receiving, from a customer of a computing resource service provider, a first request whose fulfillment includes activating a data transformation policy that specifies one or more data transformations and one or more conditions that, when fulfilled, cause the one or more data transformations to be applied, the data transformation policy associated with a logical data container maintained by a data storage service, the data storage service being a distributed computing system, the one or more conditions based at least in part on first request features;
fulfilling the first request by at least activating the data transformation policy;
receiving a second request whose fulfillment involves retrieval of data;
determining, based at least in part on one or more features of the second request, a set of policies that includes the activated data transformation policy, the activated data transformation policy determined as a result of an association of the activated data transformation policy with a logical data container in which the data is stored, the logical data container being a resource provided by the data storage service for storage of data objects; and
as a result of the activated data transformation policy being applicable to the second request, performing the specified one or more data transformations on the data as part of fulfilling the second request.
2. The computer-implemented method of claim 1, wherein the one or more features of the second request include at least one of: a source network address of the second request; a geographic location corresponding to the source network address of the second request; a network corresponding to the source network address of the second request; information indicating an authenticated principal corresponding to the second request; a time of the second request; or a destination network address of the second request.
3. The computer-implemented method of claim 1, wherein the one or more transformations include at least one of: encrypting some or all of the data; replacing some or all of the data with other data; supplementing the data with additional data; deletion of a portion of the data; or persisting information based at least in part on the data to a data storage system.
4. The computer-implemented method of claim 1, wherein determining the set of policies that includes the activated policy is further based at least in part on one or more features of the data.
5. The computer-implemented method of claim 4, wherein the one or more features of the data include at least one of: a tag associated with the data; a measurement of a size of the data; a type of data included in the data; or a compliance regime associated with the data.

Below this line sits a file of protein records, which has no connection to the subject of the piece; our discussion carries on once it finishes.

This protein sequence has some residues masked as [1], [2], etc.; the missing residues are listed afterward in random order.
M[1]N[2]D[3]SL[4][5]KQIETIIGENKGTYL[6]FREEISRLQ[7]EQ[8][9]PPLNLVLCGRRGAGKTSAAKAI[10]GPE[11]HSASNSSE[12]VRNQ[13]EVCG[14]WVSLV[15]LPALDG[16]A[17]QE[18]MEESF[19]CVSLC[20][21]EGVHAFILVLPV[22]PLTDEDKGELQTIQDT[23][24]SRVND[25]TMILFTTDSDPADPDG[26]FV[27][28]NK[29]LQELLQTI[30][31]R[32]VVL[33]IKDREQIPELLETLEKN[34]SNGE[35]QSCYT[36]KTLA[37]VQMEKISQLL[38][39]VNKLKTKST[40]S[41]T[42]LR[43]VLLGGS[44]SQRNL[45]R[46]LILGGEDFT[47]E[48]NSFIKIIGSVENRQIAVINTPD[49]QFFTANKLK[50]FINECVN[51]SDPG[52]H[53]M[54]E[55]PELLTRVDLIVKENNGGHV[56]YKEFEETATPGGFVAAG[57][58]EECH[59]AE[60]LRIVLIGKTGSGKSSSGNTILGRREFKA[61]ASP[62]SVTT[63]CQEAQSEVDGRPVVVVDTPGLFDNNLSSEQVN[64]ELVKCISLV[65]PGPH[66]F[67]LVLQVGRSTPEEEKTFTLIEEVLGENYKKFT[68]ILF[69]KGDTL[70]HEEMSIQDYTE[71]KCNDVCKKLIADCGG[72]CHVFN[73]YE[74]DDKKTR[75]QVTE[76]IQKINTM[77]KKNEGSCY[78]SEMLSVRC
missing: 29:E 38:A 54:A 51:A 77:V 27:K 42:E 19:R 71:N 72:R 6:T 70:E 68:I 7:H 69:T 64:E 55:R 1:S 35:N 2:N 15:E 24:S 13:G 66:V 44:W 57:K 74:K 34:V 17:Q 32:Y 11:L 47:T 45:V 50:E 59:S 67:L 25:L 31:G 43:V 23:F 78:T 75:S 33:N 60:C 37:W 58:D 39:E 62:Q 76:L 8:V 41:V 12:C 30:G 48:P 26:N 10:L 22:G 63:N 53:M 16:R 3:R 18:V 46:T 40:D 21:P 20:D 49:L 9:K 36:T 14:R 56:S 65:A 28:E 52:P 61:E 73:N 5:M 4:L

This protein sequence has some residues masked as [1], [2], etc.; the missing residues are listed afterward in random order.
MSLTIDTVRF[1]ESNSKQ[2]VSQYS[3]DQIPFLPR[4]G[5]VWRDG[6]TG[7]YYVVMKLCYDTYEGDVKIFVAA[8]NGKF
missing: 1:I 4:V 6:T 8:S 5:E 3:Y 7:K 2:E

6. The computer-implemented method of claim 1, wherein:
the method further comprises providing an interface usable by the customer to define the policy; and
the first request is received through the provided interface.
7. A system, comprising a collection of computing devices collectively providing a service that:
receives at least one indicator of a data transformation policy, thereby resulting in a set of specified data transformation policies;
receives a request;
as a result of receiving the request, generates a response to the request that comprises data responsive to the request;
determines, during fulfillment of the request and based at least in part on one or more features of the request and at least in part on an association of a logical data container in which the data responsive to the request is stored, one or more data transformation policies, of the set of specified data transformation policies, applicable to the request, wherein the logical data container is a resource provided by a data storage service for storage of data objects;
generates a transformed response by at least applying, to the data, one or more data transformations specified by the determined one or more data transformation policies; and
provide the transformed response.
8. The system of claim 7, wherein:
the service provides an interface through which indicators of data transformation policies, including at least one data transformation policy, are definable by customers of the service;
the data responsive to the request comprises data of a customer of the service; and
the at least one indicator was received, from the customer, through the interface.
9. The system of claim 7, wherein the one or more data transformations are reversible.
10. The system of claim 7, wherein:
a first data transformation policy of the one or more data transformation policies is associated with a logical data container in which the data responsive to the request is stored; and
the first data transformation policy is determined to apply to the request as a result of being associated with the logical data container.
11. The system of claim 7, wherein the one or more data transformation policies applicable to the request are determined further based at least in part on one or more features of the data responsive to the request.
12. The system of claim 7, wherein the generated transformed response includes at least some of the data responsive to the request in an unaltered state.
13. The system of claim 7, wherein:
a first data transformation policy of the one or more data transformation policies specifies a condition for management of data; and